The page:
Johann Hari describes UBI as anti-depressant

Johann Hari, a successful non-fiction writer, has used his latest book, Lost Connections, to explore the topic of depression, looking at certain possible solutions to the debilitating condition.

Although most traditional solutions for depression are individual and aimed at the depressed person, Hari, who suffers from the illness himself, suggests that solutions for depression could include radical social change in order to avoid bringing about the conditions under which people tend to become depressed.

In the final chapter of the book, Hari explores the concept of universal basic income (UBI), including interviews with Rutger Bregman, the Dutch historian and author who wrote Utopia for Realists (by giving people money to meet their everyday needs, Bregman argues, we can improve their well-being, free them from pointless jobs, and allow everyone to engage in meaningful activity again), and Dr Evelyn Forget, the Canadian economist. In an interview about Lost Connections, Hari referred to UBI as “a really potent anti-depressant”. Research, though limited, seems to back up this idea, which includes the large basic income trial which happened in Manitoba, Canada, in the 1970s.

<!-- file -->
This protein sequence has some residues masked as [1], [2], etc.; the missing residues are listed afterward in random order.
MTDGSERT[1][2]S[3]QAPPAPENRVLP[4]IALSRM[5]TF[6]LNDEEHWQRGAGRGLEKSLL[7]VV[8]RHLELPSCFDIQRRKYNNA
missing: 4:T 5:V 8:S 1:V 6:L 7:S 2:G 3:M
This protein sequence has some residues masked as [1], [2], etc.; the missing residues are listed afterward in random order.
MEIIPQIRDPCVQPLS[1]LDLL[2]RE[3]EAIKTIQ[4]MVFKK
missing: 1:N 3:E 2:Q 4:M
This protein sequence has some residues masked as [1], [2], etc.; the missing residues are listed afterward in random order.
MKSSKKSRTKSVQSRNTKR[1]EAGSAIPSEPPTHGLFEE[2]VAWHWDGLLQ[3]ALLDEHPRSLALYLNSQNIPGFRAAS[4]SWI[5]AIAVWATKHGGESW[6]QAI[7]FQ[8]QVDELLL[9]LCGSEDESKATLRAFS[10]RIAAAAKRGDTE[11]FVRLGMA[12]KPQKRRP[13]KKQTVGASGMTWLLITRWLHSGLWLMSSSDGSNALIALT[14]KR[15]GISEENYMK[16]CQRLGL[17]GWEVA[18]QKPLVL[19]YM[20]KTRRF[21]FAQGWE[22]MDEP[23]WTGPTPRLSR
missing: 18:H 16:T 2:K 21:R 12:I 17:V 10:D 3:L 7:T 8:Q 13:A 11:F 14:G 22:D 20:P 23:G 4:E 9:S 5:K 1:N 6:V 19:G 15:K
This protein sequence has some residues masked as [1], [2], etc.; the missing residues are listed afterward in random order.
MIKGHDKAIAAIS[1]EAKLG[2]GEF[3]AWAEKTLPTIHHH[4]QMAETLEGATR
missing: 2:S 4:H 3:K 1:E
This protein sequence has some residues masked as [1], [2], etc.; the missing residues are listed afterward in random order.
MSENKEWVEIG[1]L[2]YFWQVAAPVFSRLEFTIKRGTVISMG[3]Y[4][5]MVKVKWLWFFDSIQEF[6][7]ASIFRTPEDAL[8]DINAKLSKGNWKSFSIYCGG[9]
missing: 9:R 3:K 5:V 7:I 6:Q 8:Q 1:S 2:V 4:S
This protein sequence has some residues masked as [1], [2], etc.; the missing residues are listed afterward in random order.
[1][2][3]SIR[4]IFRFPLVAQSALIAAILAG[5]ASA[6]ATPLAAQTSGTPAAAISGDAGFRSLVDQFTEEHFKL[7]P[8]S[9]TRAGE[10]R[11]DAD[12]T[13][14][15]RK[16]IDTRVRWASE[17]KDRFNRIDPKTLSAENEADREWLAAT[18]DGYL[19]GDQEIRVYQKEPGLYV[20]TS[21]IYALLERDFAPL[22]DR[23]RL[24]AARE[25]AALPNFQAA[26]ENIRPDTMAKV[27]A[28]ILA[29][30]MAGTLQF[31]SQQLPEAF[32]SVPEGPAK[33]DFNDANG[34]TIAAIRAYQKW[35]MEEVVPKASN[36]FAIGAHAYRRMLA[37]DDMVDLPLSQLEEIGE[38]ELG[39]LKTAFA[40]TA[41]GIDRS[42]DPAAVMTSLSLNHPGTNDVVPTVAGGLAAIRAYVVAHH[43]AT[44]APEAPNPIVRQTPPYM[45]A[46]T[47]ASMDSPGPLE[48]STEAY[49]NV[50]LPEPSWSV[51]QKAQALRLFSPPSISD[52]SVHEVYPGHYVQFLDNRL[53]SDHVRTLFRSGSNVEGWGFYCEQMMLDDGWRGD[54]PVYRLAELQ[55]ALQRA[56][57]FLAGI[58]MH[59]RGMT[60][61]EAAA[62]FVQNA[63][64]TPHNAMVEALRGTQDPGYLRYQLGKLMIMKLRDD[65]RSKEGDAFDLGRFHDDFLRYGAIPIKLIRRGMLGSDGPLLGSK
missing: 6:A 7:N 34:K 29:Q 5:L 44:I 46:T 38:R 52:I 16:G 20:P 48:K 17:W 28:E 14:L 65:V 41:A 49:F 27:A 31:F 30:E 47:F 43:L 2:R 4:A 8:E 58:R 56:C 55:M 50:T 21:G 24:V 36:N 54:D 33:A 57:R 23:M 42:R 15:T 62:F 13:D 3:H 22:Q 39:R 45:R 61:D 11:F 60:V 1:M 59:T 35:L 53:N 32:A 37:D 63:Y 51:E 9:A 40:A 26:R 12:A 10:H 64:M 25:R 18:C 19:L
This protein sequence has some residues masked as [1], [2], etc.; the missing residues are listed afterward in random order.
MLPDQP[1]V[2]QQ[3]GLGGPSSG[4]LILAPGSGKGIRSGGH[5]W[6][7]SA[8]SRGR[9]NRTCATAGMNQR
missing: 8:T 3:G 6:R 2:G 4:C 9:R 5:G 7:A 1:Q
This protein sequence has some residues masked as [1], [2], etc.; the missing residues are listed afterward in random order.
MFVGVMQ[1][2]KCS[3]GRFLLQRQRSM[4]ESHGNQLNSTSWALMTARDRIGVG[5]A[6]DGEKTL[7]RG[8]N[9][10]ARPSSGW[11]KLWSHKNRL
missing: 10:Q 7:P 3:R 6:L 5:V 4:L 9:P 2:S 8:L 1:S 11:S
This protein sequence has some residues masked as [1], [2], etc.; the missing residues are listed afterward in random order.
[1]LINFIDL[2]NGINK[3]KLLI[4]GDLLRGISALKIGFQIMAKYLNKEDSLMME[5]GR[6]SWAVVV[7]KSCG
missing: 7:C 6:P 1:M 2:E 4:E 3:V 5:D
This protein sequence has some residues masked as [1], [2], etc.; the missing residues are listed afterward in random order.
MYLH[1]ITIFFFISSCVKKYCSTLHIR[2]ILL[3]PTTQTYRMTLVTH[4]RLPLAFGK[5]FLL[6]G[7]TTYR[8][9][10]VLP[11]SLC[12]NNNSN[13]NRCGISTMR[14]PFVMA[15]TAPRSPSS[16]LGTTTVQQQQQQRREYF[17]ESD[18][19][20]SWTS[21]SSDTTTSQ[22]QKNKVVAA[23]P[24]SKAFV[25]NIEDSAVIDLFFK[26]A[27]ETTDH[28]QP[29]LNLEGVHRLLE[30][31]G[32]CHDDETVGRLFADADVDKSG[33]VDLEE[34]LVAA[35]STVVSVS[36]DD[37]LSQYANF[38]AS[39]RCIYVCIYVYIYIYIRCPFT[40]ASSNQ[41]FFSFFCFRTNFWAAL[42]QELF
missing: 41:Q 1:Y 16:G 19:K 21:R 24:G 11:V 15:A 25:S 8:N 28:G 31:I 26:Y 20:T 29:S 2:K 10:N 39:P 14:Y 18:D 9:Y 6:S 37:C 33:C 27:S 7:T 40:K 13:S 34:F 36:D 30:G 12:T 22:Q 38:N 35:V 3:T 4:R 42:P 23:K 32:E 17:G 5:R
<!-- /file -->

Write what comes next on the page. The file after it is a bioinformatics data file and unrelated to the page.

Edited by: Patrick Hoare

About Claire Bott

Claire Bott has written 29 articles.

The views expressed in this Op-Ed piece are solely those of the author and do not necessarily represent the view of Basic Income News or BIEN. BIEN and Basic Income News do not endorse any particular policy, but Basic Income News welcomes discussion from all points of view in its Op-Ed section.

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